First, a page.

Innovation and changeDigital TransformationHigher education needs a new approach to learning and teaching, says Cisco

Higher education needs a new approach to learning and teaching, says Cisco

Cisco blog post highlights the need for higher education to evolve in line with technology

The higher education sector must embrace digital technology if it is to meet the needs of its target audience, according to a new Cisco blog post.

The post by Renee Patton, the organisation’s US Public Sector Director of Education outlines how the very nature of its target audience – mainly (although by no means all) young and highly connected – means the sector must adapt to accommodate their expectations.

“Most students have grown up online and will expect the same levels of technology in their learning environments as in their day-to-day lives,” it says. “Today’s students want always-on access to the network and resources, wherever they are on or off campus, for a deeper and more flexible learning experience. Traditional, rigid modes of classroom instruction are unlikely to inspire students whose online life outside the classroom is dynamic and evolutionary.”

Future-proofing

The post goes on to say that creating an effective digital learning environment is not just about offering convenience and familiarity to students however and other threats exist.

“For example, lack of opportunity is one major threat; limited or no access to technology will result in an ever greater divide between certain categories of student,” Patton writes. “At the same time, without the technology many young people take for granted in their everyday lives, student experience will suffer, meaning they are likely to be less engaged and retention levels could fall.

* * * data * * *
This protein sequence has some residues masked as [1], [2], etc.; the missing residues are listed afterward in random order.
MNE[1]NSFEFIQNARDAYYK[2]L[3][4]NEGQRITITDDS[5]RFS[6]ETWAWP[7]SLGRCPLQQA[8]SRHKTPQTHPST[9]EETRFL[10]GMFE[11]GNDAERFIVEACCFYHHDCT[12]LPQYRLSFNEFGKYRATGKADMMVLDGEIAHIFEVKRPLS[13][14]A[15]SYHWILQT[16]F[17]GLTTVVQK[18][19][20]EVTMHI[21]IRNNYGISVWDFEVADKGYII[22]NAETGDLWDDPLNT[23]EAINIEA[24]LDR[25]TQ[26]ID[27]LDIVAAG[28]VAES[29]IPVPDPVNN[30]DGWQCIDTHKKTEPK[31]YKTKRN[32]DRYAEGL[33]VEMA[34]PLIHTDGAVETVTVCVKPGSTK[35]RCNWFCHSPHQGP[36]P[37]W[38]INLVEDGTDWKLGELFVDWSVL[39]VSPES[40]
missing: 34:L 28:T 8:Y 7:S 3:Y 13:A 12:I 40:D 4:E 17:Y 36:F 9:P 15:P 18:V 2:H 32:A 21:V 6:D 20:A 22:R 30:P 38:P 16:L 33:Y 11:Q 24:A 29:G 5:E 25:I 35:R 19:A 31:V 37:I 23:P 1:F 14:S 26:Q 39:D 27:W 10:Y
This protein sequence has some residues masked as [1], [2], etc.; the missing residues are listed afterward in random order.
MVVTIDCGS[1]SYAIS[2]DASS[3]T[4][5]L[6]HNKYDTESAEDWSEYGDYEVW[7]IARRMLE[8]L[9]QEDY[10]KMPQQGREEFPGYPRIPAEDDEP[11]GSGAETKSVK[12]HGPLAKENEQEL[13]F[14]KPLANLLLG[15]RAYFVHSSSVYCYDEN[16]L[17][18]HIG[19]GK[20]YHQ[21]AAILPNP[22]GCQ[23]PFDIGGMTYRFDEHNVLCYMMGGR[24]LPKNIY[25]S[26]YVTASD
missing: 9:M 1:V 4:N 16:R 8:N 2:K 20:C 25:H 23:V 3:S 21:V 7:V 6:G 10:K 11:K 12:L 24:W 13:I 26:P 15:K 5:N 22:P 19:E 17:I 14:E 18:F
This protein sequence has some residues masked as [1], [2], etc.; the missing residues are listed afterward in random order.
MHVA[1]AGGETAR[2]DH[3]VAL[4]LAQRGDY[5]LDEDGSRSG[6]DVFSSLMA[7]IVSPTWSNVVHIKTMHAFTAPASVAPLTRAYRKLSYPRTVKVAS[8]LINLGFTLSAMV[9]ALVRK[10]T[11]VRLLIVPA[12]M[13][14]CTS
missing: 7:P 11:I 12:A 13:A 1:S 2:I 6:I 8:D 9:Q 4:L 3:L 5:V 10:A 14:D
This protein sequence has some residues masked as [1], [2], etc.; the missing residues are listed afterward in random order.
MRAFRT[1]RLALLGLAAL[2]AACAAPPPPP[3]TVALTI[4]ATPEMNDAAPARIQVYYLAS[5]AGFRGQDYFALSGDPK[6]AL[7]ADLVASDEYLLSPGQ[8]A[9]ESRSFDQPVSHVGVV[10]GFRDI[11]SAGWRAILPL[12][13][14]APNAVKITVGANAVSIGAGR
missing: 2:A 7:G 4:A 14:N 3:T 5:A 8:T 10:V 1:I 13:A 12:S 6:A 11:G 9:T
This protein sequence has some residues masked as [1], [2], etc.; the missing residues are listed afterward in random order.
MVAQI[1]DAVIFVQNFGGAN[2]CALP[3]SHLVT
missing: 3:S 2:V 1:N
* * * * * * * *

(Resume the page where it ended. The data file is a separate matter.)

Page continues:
“Crucially, their potential future success could be severely compromised by lack of technical proficiency. As a minimum, employers want students who are adept at using technology to connect, communicate, and collaborate with workplace technology. This mismatch between potential employer expectations and how schools, colleges, and universities prepare students for the future workforce has been well documented in academic studies, and continues to be an issue.”

The transformation framework

Patton adds: “It goes without saying that the technology infrastructure must be scalable, secure and reliable, while also capable of managing vast numbers of mobile devices, streaming services and new applications for communication and collaboration.

“Effective digital transformation isn’t just about technology though. It requires a willingness to adopt technology in new ways, beyond administrative process. It must be continual and evolutionary in order to enhance teaching and learning, support business processes and improve efficiency. It also necessitates: collaborative working; vision and leadership; culture; process and methodology, and the technology itself.”

Bridging the gap

Patton continues by writing: “With the right technology platform, solutions, and industry partners, universities are starting to create next-generation learning environments that effectively prepare students for the future by offering access to the tools they need to prepare for the workplace, and providing a fulfilling learning experience.

“Digital technology can supply the framework for supporting new learning approaches that engage students, support new revenue streams, cut operational costs and preserve highly valued school and university brands and reputations. For example, the ability to connect with outside experts, the ability to collaborate and share ideas, or even lecturers with other schools and universities – both nationally and internationally – could increase the number of courses offered and attract more students.”

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